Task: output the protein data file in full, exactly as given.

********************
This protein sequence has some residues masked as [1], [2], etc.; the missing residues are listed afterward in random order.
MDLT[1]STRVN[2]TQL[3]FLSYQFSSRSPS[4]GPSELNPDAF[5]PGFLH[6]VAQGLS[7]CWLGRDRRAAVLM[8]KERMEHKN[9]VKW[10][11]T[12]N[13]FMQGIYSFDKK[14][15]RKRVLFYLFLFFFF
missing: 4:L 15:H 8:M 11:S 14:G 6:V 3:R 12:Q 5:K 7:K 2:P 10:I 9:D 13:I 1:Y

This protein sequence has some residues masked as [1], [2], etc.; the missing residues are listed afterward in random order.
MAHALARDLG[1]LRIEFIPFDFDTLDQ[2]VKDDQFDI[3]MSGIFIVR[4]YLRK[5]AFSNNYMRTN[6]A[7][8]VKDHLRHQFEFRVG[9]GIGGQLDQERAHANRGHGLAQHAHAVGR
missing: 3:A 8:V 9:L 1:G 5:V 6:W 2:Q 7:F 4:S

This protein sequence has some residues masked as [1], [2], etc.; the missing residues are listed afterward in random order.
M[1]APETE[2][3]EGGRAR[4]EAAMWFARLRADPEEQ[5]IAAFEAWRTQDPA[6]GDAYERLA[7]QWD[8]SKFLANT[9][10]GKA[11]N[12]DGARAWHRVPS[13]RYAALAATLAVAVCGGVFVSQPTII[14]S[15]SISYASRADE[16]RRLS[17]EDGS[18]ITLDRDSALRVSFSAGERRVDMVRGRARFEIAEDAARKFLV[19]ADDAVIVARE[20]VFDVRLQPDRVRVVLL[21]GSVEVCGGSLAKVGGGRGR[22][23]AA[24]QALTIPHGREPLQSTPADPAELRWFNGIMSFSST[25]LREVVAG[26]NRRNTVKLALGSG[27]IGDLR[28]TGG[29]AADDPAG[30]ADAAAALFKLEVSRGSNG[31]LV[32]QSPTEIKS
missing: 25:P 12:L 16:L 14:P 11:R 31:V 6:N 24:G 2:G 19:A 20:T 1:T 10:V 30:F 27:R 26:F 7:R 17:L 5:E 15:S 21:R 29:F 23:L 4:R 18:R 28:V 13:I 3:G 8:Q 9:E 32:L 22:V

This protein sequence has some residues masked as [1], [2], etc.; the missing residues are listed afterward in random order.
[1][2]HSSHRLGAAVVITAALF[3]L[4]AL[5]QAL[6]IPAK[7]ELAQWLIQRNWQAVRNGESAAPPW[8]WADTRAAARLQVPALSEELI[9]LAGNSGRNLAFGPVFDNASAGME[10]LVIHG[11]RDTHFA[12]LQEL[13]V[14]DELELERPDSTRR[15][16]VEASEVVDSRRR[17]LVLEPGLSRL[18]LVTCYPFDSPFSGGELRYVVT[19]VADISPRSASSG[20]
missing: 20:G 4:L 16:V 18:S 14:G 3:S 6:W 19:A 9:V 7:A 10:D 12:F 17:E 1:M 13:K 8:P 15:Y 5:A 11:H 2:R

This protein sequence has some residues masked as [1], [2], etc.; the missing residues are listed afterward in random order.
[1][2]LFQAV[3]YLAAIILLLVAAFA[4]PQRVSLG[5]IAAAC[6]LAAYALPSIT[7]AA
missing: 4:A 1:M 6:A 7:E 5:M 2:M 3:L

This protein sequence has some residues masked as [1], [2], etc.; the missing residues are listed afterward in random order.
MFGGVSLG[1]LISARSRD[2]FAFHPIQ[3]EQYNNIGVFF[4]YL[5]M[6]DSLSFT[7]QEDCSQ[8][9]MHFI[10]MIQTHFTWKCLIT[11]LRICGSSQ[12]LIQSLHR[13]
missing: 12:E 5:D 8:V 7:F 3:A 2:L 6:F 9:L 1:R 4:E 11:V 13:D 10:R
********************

This protein sequence has some residues masked as [1], [2], etc.; the missing residues are listed afterward in random order.
MDLT[1]STRVN[2]TQL[3]FLSYQFSSRSPS[4]GPSELNPDAF[5]PGFLH[6]VAQGLS[7]CWLGRDRRAAVLM[8]KERMEHKN[9]VKW[10][11]T[12]N[13]FMQGIYSFDKK[14][15]RKRVLFYLFLFFFF
missing: 4:L 15:H 8:M 11:S 14:G 6:V 3:R 12:Q 5:K 7:K 2:P 10:I 9:D 13:I 1:Y

This protein sequence has some residues masked as [1], [2], etc.; the missing residues are listed afterward in random order.
MAHALARDLG[1]LRIEFIPFDFDTLDQ[2]VKDDQFDI[3]MSGIFIVR[4]YLRK[5]AFSNNYMRTN[6]A[7][8]VKDHLRHQFEFRVG[9]GIGGQLDQERAHANRGHGLAQHAHAVGR
missing: 3:A 8:V 9:L 1:G 5:V 6:W 2:Q 7:F 4:S

This protein sequence has some residues masked as [1], [2], etc.; the missing residues are listed afterward in random order.
M[1]APETE[2][3]EGGRAR[4]EAAMWFARLRADPEEQ[5]IAAFEAWRTQDPA[6]GDAYERLA[7]QWD[8]SKFLANT[9][10]GKA[11]N[12]DGARAWHRVPS[13]RYAALAATLAVAVCGGVFVSQPTII[14]S[15]SISYASRADE[16]RRLS[17]EDGS[18]ITLDRDSALRVSFSAGERRVDMVRGRARFEIAEDAARKFLV[19]ADDAVIVARE[20]VFDVRLQPDRVRVVLL[21]GSVEVCGGSLAKVGGGRGR[22][23]AA[24]QALTIPHGREPLQSTPADPAELRWFNGIMSFSST[25]LREVVAG[26]NRRNTVKLALGSG[27]IGDLR[28]TGG[29]AADDPAG[30]ADAAAALFKLEVSRGSNG[31]LV[32]QSPTEIKS
missing: 25:P 12:L 16:L 14:P 11:R 31:V 6:N 24:G 2:G 19:A 20:T 1:T 10:V 30:F 27:R 26:F 7:R 17:L 5:E 15:S 21:R 29:F 23:L 4:R 18:R 28:V 13:I 3:G 8:Q 9:E 32:L 22:V

This protein sequence has some residues masked as [1], [2], etc.; the missing residues are listed afterward in random order.
[1][2]HSSHRLGAAVVITAALF[3]L[4]AL[5]QAL[6]IPAK[7]ELAQWLIQRNWQAVRNGESAAPPW[8]WADTRAAARLQVPALSEELI[9]LAGNSGRNLAFGPVFDNASAGME[10]LVIHG[11]RDTHFA[12]LQEL[13]V[14]DELELERPDSTRR[15][16]VEASEVVDSRRR[17]LVLEPGLSRL[18]LVTCYPFDSPFSGGELRYVVT[19]VADISPRSASSG[20]
missing: 20:G 4:L 16:V 18:S 14:G 3:S 6:W 19:A 9:V 7:A 10:D 12:F 17:E 1:M 13:K 8:P 15:Y 5:A 11:H 2:R

This protein sequence has some residues masked as [1], [2], etc.; the missing residues are listed afterward in random order.
[1][2]LFQAV[3]YLAAIILLLVAAFA[4]PQRVSLG[5]IAAAC[6]LAAYALPSIT[7]AA
missing: 4:A 1:M 6:A 7:E 5:M 2:M 3:L

This protein sequence has some residues masked as [1], [2], etc.; the missing residues are listed afterward in random order.
MFGGVSLG[1]LISARSRD[2]FAFHPIQ[3]EQYNNIGVFF[4]YL[5]M[6]DSLSFT[7]QEDCSQ[8][9]MHFI[10]MIQTHFTWKCLIT[11]LRICGSSQ[12]LIQSLHR[13]
missing: 12:E 5:D 8:V 7:F 3:A 2:L 6:F 9:L 1:R 4:E 11:V 13:D 10:R